Syria 'state-sanctioned torture is crime against humanity'

Demonstrators protest against Syria's President Bashar al-Assad after Friday prayers in Yabroud, near Damascus, June 29, 2012.
Image caption Human Rights Watch has documented Syrian men, women and children being arrested, tortured and forced to confess to taking part in protests

The Syrian government is practising a widespread policy of state-sanctioned torture, according to a report from Human Rights Watch .

The organisation says it has interviewed more than 200 former detainees who suffered in an "archipelago of torture centres".

It details horrific torture methods, enforced disappearances and arbitrary arrests.

The report says the regime's actions amount to a crime against humanity.

Human Rights Watch wants the regime to be tried at the International Criminal Court (ICC), but correspondents say any such move is likely to be blocked by Russia.

UK Foreign Secretary William Hague said the report "should act as a clear warning".

"Those responsible for systematic and widespread human rights violations should not delude themselves: we and our international partners will do everything we can to ensure that they will face justice," he said.

Forced confessions

The report, Torture Archipelago, draws on the testimony of more than 200 former detainees, including women and children, to describe what it says are cases of mistreatment and torture since March 2011.

Human Rights Watch said everyone it interviewed described conditions of extreme overcrowding and a lack of food, while many said they had been forced to sign or fingerprint confessions admitting that they had attended anti-government protests.

The majority of the eyewitnesses also said they had been tortured and several of them claimed to have seen people die from torture in detention.

In one account, a 13 year old-boy described being tortured for three days at a military security branch near Tal Kalakh.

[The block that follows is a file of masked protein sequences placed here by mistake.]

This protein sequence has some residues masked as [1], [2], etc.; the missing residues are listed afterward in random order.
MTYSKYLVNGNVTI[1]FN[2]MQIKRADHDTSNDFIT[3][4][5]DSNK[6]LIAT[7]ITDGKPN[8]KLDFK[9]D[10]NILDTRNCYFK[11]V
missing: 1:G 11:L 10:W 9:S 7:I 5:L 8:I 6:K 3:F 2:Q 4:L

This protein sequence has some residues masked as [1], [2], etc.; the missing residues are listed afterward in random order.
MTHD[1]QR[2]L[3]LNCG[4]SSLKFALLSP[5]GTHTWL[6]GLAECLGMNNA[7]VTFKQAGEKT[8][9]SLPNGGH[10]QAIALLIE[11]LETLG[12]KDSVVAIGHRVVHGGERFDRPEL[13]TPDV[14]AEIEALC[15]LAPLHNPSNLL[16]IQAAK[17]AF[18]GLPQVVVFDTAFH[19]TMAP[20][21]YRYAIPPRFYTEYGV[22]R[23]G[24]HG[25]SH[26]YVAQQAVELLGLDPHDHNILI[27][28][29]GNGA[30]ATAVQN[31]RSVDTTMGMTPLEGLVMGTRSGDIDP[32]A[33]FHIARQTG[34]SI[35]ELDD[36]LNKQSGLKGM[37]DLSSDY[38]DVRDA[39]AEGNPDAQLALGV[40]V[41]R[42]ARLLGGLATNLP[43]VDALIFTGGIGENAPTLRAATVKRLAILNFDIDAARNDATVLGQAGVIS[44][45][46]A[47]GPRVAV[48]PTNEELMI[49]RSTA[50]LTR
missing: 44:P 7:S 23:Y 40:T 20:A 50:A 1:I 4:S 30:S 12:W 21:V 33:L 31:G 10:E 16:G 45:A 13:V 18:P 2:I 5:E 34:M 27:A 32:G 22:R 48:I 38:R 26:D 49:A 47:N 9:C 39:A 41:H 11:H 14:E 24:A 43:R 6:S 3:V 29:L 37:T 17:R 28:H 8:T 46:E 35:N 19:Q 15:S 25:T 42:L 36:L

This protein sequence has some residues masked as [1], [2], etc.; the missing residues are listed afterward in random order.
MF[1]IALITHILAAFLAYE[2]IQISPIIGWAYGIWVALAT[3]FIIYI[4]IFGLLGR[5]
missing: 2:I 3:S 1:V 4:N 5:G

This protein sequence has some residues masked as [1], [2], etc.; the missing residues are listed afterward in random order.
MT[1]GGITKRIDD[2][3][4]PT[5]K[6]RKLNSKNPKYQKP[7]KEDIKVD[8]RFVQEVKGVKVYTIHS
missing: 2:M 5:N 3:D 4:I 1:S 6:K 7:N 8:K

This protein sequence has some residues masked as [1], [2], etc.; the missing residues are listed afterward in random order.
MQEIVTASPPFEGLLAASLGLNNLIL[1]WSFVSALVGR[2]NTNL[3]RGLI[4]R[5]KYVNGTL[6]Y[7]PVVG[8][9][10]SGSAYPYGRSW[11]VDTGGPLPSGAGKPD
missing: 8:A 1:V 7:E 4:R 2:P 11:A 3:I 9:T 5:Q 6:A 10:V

"They said, 'You pigs, you want freedom?' They interrogated me by myself.. they electrocuted me on my stomach, with a prod. I fell unconscious.

"When they interrogated me the second time, they beat me and electrocuted me again. The third time they had some pliers, and they pulled out my toenail."

'Truly horrific'

Eyewitnesses described a wide range of tortures used, including electric shocks, sexual abuse (of both male and female detainees), beatings with batons and whips, hanging from the wrists for long periods and sleep deprivation.

Amer, a 23-year old arrested in Idlib province, described being subjected to the basat al-reeh, or "flying carpet" and the dulab, or "tire method".

"They put me on a flying carpet - I was lying on my back, tied to a board, and they lifted my head and legs. All this time I was undressed. They wrapped wires around my penis and turned on the electricity... I passed out.

"When I regained consciousness they were pushing my legs and hands into a tyre. My entire body was blue from beatings," he said.

A former intelligence officer is quoted in the report as saying the orders to torture prisoners came directly from security forces who were in touch with President Assad's entourage.

Human Rights Watch would like the UN to send observers to monitor the situation in Syria's detention centres and to refer the issue to the International Criminal Court.

Because Syria has not ratified the Rome Statute, which created the ICC, the court will only have jurisdiction if the Security Council adopts a resolution referring the situation in Syria to the court.

Russia and China have previously blocked Security Council efforts to hold the Syrian regime accountable.

"The reach and inhumanity of this network of torture centres are truly horrific," Ole Solvang, emergencies researcher at Human Rights Watch said.

"Russia should not be holding its protective hand over the people who are responsible for this."

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